Examine thorough measures to prevent defendants from fleeing

When a defendant in a criminal trial flees while out on bail, this not only interferes with the judicial process, but also causes great anxiety among residents and society. The central government must take thorough measures to prevent fleeing.

The Legislative Council has submitted a report to Justice Minister Yoshihisa Furukawa on the outline for revising the Criminal Procedure Code and other laws to prevent defendants from jumping bail.

The report proposes that if the court determines that a defendant is likely to flee abroad, the court will be able to order the defendant to wear a GPS device to identify the person’s location.

The proposed system means that if a defendant goes to the airport or removes the device, it will be detected and the police and authorities will rush to the scene. There will also be penalties for violators, such as up to one year in prison.

After being indicted, former Nissan Motor Co. Chairman Carlos Ghosn fled overseas while out on bail in 2019, shocking people in the judiciary and other circles. It is difficult to have defendants who have fled abroad stand trial in Japan. The suggested legal revision should be made as soon as possible.

The issue is how to actually use the GPS devices. The practical details, such as the selection of high performance and durable devices, the development of an accurate detection system and the securing of personnel must be worked out.

In 2019, 14,813 defendants were released on bail before the district court handed down a ruling, nearly 4,000 more people than in 2009. Also, the number of defendants whose bail was revoked for reasons such as fleeing has increased fivefold to 219.

In Kanagawa Prefecture in 2019, a man whose prison sentence had been finalized fled the scene after brandishing a knife at officials from the public prosecutors office and other officials who came to detain him. Area elementary and junior high schools were closed and events were canceled, causing chaos in the community.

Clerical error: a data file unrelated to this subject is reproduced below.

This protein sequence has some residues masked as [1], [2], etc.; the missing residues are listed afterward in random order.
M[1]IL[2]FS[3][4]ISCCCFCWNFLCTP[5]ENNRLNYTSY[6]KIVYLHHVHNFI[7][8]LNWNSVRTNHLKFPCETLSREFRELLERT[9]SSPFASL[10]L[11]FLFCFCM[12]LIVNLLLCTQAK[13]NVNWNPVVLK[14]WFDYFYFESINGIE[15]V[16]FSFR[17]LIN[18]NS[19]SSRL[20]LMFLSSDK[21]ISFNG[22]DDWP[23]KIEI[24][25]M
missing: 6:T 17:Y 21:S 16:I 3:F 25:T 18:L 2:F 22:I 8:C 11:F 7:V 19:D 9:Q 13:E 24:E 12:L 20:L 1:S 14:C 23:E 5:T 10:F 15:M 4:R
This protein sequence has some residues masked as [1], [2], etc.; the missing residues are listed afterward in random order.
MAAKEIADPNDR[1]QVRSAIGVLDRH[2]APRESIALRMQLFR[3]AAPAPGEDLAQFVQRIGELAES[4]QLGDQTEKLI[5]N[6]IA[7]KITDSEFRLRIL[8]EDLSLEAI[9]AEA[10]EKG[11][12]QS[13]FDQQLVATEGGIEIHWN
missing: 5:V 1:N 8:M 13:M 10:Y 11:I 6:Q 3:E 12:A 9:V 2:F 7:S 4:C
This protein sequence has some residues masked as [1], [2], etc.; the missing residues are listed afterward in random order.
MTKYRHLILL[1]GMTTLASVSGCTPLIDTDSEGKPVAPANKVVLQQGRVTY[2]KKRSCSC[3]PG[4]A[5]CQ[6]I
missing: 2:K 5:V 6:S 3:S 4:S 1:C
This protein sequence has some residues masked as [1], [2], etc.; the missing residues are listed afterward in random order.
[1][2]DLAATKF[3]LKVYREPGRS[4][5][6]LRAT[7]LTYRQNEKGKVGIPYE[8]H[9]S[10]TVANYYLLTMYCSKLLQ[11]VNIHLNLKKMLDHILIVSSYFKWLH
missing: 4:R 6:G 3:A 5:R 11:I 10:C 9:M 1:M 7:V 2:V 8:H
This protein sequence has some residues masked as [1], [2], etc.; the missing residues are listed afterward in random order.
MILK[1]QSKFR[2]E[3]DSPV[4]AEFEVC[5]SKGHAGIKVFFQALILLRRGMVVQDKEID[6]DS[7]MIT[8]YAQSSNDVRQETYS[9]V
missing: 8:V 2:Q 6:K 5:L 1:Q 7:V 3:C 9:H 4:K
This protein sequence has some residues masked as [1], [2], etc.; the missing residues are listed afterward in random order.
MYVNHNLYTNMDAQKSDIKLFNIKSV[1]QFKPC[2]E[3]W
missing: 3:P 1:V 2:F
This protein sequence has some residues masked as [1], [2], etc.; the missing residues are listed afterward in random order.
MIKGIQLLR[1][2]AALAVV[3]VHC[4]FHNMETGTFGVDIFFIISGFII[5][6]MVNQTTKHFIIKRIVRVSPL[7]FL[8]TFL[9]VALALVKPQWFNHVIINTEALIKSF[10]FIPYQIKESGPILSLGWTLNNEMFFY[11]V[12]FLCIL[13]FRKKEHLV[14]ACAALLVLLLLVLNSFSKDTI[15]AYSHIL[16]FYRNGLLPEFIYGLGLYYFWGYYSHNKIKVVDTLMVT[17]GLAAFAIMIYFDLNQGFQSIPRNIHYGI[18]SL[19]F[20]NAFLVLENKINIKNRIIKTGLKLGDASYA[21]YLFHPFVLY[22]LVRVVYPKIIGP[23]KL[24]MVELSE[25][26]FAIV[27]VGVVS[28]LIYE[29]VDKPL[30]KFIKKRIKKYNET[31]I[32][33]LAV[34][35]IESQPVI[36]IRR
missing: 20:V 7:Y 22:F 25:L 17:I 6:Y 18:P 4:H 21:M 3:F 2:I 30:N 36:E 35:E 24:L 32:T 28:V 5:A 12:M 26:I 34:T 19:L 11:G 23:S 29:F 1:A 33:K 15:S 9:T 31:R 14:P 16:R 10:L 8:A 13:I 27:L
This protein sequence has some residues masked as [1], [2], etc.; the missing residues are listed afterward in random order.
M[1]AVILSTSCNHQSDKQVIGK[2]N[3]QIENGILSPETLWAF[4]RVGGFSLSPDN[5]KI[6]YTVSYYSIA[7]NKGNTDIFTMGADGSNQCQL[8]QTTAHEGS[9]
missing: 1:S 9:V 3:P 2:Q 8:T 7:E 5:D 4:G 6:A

A defendant who has fled causes anxiety among residents and requires a great deal of effort and cost for the manhunt. When granted bail, the defendant is supposed to submit a bail bond that will be confiscated if the defendant flees, but there is a limit to relying on this bond system.

The outline also proposed the strengthening of measures in the nation, including appointing a relative of the defendant as a “supervisor” and having that person submit a bail bond separately from the defendant as well as treating a defendant’s not appearing in court without a legitimate reason as a crime.

In Japan, it has been difficult for defendants who deny the charges to be granted bail, and this situation has been criticized in Japan and abroad as “hostage justice.” Partly due to these circumstances, the number of releases on bail has been increasing in recent years.

In the West, there are many countries that require defendants out on bail to wear GPS devices. In the future, there may possibly be growing calls to expand the scope of GPS use in Japan as well.

Operation of a newly introduced system must be thoroughly examined and, while referring to overseas examples, the aim should be for measures that have an effect.